Most With Cough, Throat Clearing Don't Have GERD

By Anne Harding

August 11, 2015

NEW YORK (Reuters Health) - Patients with cough or throat clearing are not likely to have gastroesophageal reflux disease (GERD), according to new findings.

Based on the findings, patients with these atypical symptoms should undergo impedance-pH testing, rather than a trial of proton pump inhibitors (PPIs), Dr. Mustafa Abdul-Hussein, of the Medical University of South Carolina in Charleston, the new study's first author, told Reuters Health. "I prefer that we test the patient before we start the therapy, because you don't want to waste therapy 75% of the time," he said in a telephone interview.

Cough and throat clearing are the most common atypical symptoms of GERD, Dr. Abdul-Hussein and his team noted, and patients may have these symptoms without the classic "typical" symptoms of heartburn and regurgitation. Usually, the researchers added, these patients undergo a trial of PPI, and then have 24-hour ambulatory reflux monitoring if they fail PPI treatment.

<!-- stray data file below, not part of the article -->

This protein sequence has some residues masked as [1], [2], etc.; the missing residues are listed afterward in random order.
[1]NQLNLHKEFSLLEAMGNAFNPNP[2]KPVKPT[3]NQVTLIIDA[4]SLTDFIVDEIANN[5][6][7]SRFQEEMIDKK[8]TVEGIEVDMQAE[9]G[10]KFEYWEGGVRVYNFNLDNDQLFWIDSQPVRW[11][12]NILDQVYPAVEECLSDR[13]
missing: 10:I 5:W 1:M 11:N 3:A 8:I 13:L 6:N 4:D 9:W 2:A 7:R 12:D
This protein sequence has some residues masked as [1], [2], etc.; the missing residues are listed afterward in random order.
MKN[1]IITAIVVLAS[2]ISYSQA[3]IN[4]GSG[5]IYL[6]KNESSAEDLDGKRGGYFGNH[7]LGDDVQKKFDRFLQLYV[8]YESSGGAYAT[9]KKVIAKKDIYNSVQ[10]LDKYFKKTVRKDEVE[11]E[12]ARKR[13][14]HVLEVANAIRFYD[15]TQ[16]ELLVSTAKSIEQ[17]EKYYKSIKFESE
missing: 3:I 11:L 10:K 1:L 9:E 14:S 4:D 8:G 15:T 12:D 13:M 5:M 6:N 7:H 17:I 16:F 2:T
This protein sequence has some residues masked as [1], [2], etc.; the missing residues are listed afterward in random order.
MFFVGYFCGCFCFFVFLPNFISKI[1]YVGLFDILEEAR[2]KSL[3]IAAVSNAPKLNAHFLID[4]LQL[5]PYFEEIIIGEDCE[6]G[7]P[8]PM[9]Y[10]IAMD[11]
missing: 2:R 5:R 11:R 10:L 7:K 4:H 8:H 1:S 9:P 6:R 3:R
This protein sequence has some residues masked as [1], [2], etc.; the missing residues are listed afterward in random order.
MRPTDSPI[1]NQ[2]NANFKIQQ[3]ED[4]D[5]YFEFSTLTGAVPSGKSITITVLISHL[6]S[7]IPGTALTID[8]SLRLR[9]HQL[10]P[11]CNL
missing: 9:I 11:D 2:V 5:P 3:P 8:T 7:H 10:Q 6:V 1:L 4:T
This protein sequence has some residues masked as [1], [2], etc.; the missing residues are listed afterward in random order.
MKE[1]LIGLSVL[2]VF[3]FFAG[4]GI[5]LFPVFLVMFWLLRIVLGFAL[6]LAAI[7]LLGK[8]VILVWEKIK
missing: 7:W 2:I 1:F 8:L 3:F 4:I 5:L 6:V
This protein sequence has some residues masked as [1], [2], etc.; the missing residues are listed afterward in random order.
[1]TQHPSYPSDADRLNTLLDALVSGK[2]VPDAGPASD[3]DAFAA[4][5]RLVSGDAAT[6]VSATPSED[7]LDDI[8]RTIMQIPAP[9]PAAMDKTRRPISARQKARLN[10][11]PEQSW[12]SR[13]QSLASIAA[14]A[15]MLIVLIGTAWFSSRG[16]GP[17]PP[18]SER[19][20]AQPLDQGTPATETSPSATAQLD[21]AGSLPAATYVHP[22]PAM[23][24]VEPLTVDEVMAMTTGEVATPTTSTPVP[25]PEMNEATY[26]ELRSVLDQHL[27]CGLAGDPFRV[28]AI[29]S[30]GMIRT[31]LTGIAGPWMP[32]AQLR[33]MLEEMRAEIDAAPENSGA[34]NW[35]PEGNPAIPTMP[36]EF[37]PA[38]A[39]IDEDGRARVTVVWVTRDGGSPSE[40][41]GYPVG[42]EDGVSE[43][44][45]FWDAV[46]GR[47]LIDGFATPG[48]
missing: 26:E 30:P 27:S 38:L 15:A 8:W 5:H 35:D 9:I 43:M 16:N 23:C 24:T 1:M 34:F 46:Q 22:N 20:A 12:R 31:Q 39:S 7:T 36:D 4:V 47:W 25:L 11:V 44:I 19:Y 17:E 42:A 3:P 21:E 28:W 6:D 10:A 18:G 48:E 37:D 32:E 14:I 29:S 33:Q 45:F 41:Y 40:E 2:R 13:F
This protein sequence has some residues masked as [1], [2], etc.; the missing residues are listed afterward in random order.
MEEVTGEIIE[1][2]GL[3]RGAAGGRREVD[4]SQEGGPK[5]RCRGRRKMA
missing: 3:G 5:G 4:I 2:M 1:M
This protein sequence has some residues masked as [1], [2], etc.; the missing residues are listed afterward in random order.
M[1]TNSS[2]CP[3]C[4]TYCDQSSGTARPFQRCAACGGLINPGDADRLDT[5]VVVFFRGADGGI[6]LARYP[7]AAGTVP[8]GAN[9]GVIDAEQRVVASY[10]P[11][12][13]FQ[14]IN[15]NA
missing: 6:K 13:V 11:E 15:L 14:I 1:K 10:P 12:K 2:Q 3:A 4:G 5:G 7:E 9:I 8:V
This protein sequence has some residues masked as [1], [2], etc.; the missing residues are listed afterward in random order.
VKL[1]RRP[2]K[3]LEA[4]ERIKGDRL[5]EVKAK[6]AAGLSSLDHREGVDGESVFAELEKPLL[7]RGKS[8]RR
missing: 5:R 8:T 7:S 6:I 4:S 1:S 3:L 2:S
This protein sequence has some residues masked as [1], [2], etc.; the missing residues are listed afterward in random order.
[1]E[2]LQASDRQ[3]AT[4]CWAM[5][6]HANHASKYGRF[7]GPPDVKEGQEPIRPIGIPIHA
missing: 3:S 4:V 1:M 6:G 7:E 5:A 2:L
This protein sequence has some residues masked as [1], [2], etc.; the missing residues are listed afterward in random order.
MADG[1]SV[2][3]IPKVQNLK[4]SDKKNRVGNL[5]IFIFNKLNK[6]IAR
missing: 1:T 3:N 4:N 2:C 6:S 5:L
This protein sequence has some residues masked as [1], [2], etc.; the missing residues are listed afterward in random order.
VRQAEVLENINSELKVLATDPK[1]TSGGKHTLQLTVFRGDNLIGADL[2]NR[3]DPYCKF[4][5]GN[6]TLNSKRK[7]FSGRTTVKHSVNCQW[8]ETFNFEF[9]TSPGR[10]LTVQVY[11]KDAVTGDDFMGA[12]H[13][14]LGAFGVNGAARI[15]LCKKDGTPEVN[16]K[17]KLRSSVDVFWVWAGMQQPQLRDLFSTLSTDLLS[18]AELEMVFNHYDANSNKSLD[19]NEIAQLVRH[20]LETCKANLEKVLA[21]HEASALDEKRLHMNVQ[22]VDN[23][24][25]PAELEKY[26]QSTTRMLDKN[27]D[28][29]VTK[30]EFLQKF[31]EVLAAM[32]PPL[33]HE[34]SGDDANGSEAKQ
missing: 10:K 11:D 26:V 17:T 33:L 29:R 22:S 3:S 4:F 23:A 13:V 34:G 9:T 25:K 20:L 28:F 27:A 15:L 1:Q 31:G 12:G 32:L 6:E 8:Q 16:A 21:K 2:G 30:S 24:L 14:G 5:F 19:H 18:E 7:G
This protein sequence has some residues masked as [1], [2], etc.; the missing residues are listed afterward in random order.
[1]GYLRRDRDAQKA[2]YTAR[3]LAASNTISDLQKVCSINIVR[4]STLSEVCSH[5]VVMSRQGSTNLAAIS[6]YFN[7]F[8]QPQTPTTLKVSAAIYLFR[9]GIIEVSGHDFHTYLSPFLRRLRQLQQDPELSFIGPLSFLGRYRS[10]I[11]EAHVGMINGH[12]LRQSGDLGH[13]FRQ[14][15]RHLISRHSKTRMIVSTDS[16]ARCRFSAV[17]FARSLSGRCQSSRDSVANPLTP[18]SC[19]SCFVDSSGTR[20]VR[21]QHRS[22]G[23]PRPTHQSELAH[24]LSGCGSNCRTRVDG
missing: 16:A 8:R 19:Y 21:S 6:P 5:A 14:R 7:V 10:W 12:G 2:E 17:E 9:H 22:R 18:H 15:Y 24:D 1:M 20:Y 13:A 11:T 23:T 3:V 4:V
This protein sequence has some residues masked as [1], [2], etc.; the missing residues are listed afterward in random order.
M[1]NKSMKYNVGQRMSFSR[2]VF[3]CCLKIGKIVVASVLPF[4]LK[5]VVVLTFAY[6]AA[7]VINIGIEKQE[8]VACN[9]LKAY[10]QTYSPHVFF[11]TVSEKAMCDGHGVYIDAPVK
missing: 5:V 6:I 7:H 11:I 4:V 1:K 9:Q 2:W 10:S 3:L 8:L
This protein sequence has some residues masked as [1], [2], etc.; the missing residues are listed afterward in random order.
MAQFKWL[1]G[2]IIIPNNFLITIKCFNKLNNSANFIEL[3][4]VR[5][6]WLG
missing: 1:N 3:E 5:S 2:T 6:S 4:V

To better understand how frequently cough and throat clearing occur in patients evaluated for GERD and the association of these atypical symptoms with a positive symptom index (SI) for reflux, the investigators reviewed impedance-pH studies for 267 patients referred to their clinic.

Forty-two percent had both throat clearing and cough, 28% had cough without throat clearing, and 30% had throat clearing without cough, the researchers reported in an article online July 18 in the Journal of Clinical Gastroenterology.

Among the patients with both cough and throat clearing, just 8% had a positive SI for GERD, compared to 26% of patients with cough alone and 22% of patients with throat clearing only. Patients with "excessive" cough, meaning more than 24 events per day, were less likely to have a positive SI than those with fewer events.

"All of the above need to be sorted out first," Dr. Abdul-Hussein said. "The positive side of testing is trying to give the patient an answer, whether this is really related (to GERD) or not, and not to waste therapy."

The authors reported no funding or disclosures.

SOURCE: http://bit.ly/1HnW3Hh

J Clin Gastroenterol 2015.

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